Right Stuff vs. Food Porn
WHOLE GRAINS IN A HURRY
"Why wait for wheatberries?" asks the Village Harvest Wheatberry & Barley Whole Grain Medley package.
Why, indeed. Ordinary wheatberries (whole wheat kernels) take an hour to cook—typically after an overnight soak.
With Village Harvest, "a minute in the microwave and you've got a bowl of power packed goodness that's as high in iron, protein and fiber as it is in nutty flavor and bold, crunchy texture," as the package notes.
Got that right. Each half cup of the Wheatberry & Barley Medley (half the serving listed on the package) has around 130 calories, 4 grams of protein, 5 percent of a day's iron, and 5 grams of honest-to-goodness unprocessed fiber. You may have to visit the freezer case at Whole Foods or another natural-foods store to find it, but it's worth the trip.
And working wheatberries into your diet is a snap. Think of them as extra-nutty brown rice. Try mixing some with sautéed mushrooms or onions, or with chopped cherry tomatoes, fresh basil, a drizzle of olive oil, and a sprinkle of salt and freshly ground black pepper.
But why stop there? Village sells three other Whole Grain Medleys (Red Quinoa & Brown Rice, Farro & Red Rice, and Brown, Red & Wild Rice) and two Whole Grain Creations (Wheatberries, Barley, and Quinoa with Cranberries & Almonds and Brown and Wild Rice with Corn & Black Beans).
If you're still eating bland, boring white rice because it's convenient, that excuse is over.
"Ancient grains, welcome to the 21st century," says the bag. It took a village.
Village Harvest: villageharvestrice.com
"Chocolate Cookie Crumb Crust Made From Scratch," boasts the box of Marie Callender's frozen Chocolate Satin Pie. "Filled with our most luxuriously rich chocolate filling."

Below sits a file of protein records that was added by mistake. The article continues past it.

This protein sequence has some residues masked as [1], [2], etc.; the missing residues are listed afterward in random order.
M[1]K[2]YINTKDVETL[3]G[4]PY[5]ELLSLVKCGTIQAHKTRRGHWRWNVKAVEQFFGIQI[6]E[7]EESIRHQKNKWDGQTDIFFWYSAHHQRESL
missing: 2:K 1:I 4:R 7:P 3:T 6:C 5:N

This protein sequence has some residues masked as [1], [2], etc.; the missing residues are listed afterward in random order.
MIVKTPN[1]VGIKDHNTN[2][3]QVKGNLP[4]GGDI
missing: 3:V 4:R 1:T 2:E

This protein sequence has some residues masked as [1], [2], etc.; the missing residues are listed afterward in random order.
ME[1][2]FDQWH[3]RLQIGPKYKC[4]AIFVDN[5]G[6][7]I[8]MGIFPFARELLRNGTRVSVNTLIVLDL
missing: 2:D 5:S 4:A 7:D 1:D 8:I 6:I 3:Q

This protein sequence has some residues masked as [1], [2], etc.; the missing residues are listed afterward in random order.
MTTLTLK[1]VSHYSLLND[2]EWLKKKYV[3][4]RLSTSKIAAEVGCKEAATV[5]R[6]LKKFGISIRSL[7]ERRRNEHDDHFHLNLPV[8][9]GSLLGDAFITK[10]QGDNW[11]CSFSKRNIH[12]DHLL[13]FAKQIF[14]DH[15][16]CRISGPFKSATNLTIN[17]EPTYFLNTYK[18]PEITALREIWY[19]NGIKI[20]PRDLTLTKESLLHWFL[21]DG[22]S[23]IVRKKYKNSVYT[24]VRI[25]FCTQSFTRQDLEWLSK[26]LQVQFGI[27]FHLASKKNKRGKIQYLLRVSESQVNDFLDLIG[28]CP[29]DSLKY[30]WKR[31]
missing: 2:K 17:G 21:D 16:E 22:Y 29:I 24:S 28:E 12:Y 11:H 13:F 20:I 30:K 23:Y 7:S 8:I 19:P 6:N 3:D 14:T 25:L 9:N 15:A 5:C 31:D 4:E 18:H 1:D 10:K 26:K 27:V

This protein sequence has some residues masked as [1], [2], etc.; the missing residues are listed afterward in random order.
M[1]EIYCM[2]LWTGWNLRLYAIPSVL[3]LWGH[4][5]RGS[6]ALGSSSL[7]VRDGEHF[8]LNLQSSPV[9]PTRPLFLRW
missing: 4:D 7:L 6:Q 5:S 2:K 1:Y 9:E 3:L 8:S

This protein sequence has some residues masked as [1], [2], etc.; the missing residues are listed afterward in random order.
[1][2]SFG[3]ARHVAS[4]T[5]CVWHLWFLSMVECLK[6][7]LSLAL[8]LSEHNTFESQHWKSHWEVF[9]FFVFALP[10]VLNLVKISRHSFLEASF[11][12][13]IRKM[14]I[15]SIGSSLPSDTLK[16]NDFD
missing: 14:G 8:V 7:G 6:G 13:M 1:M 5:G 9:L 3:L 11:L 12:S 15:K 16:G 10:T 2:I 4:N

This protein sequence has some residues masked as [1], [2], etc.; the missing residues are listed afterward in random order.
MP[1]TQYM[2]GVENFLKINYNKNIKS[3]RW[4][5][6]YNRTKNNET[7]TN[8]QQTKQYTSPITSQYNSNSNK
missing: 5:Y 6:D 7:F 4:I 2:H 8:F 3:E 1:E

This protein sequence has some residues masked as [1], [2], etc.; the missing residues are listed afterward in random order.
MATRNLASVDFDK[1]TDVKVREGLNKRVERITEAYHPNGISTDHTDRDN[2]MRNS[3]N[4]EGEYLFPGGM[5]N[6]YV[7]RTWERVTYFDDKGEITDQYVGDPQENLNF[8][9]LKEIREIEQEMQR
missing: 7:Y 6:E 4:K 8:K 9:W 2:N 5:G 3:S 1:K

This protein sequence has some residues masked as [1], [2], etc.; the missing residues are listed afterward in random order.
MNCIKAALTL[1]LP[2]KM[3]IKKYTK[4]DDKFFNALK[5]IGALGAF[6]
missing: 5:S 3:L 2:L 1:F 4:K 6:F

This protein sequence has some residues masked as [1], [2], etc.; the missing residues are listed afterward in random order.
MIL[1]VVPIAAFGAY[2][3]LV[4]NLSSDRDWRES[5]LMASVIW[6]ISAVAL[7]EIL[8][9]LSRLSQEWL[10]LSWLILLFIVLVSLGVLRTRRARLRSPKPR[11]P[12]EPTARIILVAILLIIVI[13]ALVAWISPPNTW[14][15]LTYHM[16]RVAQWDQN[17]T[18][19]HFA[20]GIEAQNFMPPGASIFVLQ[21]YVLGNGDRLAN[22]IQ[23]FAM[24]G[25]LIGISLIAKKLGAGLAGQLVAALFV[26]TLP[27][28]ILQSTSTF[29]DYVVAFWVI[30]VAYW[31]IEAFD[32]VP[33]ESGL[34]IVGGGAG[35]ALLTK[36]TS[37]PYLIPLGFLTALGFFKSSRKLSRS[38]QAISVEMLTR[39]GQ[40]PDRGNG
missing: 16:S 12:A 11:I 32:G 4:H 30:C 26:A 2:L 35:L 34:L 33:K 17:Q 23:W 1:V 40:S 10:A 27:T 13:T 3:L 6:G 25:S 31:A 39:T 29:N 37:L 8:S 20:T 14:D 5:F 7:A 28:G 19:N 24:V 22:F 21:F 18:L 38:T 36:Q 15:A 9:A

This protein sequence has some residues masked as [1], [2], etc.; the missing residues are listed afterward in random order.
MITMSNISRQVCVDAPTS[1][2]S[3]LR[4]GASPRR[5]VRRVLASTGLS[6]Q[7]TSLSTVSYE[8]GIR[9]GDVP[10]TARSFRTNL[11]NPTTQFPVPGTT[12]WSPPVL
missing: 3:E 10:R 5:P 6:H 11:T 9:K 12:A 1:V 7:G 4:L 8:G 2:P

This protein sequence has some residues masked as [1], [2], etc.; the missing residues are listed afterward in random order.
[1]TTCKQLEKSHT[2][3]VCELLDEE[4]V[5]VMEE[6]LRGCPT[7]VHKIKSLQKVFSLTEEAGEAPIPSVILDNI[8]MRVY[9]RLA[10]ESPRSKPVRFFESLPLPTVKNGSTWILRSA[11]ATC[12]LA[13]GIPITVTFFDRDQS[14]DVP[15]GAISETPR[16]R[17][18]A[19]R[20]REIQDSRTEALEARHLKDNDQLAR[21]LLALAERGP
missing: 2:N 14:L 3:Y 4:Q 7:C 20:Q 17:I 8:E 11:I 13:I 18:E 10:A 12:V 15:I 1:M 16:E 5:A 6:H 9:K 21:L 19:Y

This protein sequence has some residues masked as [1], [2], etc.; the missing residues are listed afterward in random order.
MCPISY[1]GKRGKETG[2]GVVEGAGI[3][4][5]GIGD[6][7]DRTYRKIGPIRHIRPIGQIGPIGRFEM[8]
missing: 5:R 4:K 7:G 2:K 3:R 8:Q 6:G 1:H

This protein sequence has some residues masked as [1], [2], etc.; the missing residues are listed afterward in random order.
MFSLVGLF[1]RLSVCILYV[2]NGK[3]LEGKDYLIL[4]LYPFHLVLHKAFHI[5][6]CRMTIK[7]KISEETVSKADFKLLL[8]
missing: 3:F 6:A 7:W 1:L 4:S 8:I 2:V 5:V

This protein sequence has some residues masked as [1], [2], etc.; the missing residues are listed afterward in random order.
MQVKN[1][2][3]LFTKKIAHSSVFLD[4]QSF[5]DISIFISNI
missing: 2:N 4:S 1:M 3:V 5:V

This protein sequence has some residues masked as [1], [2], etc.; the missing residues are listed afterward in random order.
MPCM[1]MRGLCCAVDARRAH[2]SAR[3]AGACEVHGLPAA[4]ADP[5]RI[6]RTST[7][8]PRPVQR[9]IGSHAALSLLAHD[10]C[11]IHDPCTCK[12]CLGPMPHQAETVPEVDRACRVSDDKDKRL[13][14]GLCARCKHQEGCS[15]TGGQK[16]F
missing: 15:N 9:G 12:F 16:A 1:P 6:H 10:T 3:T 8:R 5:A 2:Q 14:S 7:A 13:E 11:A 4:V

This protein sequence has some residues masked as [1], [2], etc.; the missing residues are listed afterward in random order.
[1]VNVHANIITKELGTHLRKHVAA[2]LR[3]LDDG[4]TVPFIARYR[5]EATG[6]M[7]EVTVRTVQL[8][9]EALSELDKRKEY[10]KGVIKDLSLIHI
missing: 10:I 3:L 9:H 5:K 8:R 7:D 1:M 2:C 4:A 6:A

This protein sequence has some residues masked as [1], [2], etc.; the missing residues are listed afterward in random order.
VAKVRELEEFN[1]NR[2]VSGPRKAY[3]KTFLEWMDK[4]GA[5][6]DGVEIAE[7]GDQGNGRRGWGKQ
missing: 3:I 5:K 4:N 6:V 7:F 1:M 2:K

Filled with sugar, white flour, and bad fat is more like it.
Assuming you eat just one-sixth of the pie (the serving listed on the box), you're downing 580 calories and 4 grams of trans fat—much of it from partially hydrogenated soybean oil.
While an expert panel once considered advising people to get no more than 2 grams of trans (including the naturally occurring trans in meat and dairy fat) in an entire day, health authorities now recommend that we eat as little trans as possible. And 4 grams ain't a little.
Neither are the 18 grams (nearly a day's worth) of saturated fat in each serving. But that's palm kernel oil, butter, and milk for you.
It's not just the Chocolate Satin. Marie's six other large cream pies have 1½ to 4 grams of trans fat and 9 to 18 grams of sat fat per slice. And her 10 "Famous Flaky Crust" large fruit pies batter your arteries with around 3 grams each of trans and sat fat. (Her small, two-serving fruit pies are trans free. Go figure.)
In 1948, when Marie Callender first baked pies for local restaurants, she "used only the finest ingredients" and put "love and care into every pie," notes the Chocolate Satin Pie box. "Now you can enjoy the goodness of Marie's freshly made pies at home."
Just make sure your cardiologist is on call.
Marie Callender's: (800) 595-7010
Dish of the Month
Instant Berry Sherbet
Combine 1 cup of frozen mixed berries (strawberries, blueberries, blackberries, and/or raspberries) with 1 frozen chopped banana and ¾ cup of plain, 0% (fat-free) greek yogurt in a blender. Process until completely smooth. Makes 2 cups of pure summer.